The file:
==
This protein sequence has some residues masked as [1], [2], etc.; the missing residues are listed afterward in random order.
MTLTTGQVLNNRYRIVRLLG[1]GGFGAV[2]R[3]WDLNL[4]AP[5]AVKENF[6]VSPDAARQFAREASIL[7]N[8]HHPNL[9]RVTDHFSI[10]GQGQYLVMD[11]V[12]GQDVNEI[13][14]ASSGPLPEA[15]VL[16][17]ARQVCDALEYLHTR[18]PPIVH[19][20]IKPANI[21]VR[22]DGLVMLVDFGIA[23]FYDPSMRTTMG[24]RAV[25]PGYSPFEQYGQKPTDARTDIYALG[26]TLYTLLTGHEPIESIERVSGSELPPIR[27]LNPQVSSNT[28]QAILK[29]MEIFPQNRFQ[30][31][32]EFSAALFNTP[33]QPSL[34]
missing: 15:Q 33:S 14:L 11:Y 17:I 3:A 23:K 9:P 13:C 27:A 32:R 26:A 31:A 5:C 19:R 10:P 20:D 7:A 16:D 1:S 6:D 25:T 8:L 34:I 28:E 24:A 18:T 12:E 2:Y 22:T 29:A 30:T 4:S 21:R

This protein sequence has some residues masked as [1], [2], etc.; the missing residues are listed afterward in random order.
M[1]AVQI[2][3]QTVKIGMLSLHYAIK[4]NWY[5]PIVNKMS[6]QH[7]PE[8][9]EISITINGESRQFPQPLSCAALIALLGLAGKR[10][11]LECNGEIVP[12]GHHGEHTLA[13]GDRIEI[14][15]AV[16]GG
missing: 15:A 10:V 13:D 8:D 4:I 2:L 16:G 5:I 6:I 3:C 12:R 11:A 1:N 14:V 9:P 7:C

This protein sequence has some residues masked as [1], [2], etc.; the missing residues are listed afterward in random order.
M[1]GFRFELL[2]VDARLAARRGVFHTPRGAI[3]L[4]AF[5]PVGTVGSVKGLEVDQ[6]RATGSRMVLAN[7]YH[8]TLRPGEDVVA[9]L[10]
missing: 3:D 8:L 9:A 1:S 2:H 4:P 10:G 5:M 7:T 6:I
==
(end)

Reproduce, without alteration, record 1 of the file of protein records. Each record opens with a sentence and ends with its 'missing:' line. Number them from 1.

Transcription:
This protein sequence has some residues masked as [1], [2], etc.; the missing residues are listed afterward in random order.
MTLTTGQVLNNRYRIVRLLG[1]GGFGAV[2]R[3]WDLNL[4]AP[5]AVKENF[6]VSPDAARQFAREASIL[7]N[8]HHPNL[9]RVTDHFSI[10]GQGQYLVMD[11]V[12]GQDVNEI[13][14]ASSGPLPEA[15]VL[16][17]ARQVCDALEYLHTR[18]PPIVH[19][20]IKPANI[21]VR[22]DGLVMLVDFGIA[23]FYDPSMRTTMG[24]RAV[25]PGYSPFEQYGQKPTDARTDIYALG[26]TLYTLLTGHEPIESIERVSGSELPPIR[27]LNPQVSSNT[28]QAILK[29]MEIFPQNRFQ[30][31][32]EFSAALFNTP[33]QPSL[34]
missing: 15:Q 33:S 14:L 11:Y 17:I 3:A 23:K 9:P 13:C 27:A 32:R 26:A 31:A 5:C 19:R 10:P 20:D 7:A 16:D 1:S 6:D 25:T 8:L 34:I 28:E 24:A 18:T 12:E 2:Y 22:T 29:A 30:T 4:S 21:R